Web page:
He further bolstered his power and reputation through his reinstitution of the aristocracy. Hoping to create loyal allies for his government and wanting to use titles as a reward for dedicated service to the regime, Napoleon renewed the traditional French pomp and court etiquette. Napoleon did not personally like the resulting formalities, but wanted to create a certain image that would reinforce his prestige and power, and earn him ever more respect. If such rules of protocol were not enforced, Napoleon feared, people would be "slapping me on the back whenever they saw me."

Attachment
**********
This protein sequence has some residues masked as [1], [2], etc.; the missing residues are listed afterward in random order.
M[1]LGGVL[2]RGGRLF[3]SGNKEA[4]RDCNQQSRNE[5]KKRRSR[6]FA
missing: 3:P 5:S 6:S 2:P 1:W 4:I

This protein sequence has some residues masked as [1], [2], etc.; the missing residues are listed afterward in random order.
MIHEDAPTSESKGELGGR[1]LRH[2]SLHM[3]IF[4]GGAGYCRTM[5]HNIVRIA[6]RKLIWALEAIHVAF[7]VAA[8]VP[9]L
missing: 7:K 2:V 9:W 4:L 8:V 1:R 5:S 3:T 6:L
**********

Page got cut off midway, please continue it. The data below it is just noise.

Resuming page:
Napoleon thus worked hard to create an image of grandeur and heroism for his regime. He showered Josephine with expensive gifts, and he made all his brothers and sisters royalty of minor places throughout the regions under his control. He modeled his court on that of Louis XIV's (The "Sun King"). In art, Napoleon favored the Neoclassical, and French art incorporated styles from Greco-Roman and Egyptian influences. Under Napoleon, an "Empire Style" was created, primarily promoted by David's paintings. Even furniture was selected to reinforce the Napoleonic image. Stools used on the battlefield were crafted to look like Roman chairs. Napoleonic furniture and textiles constantly reiterated his symbols: the bee and the pineapple. Napoleon even commissioned customized silverware. Meanwhile, Josephine, like a 19th-century version of Imelda Marcos, possessed perhaps the largest assembly of jewels ever gathered in one place. When she died in 1814, the Bonapartes' favorite house, the Chateau de Malmoison, had 3 million francs' worth of jewelry in it.

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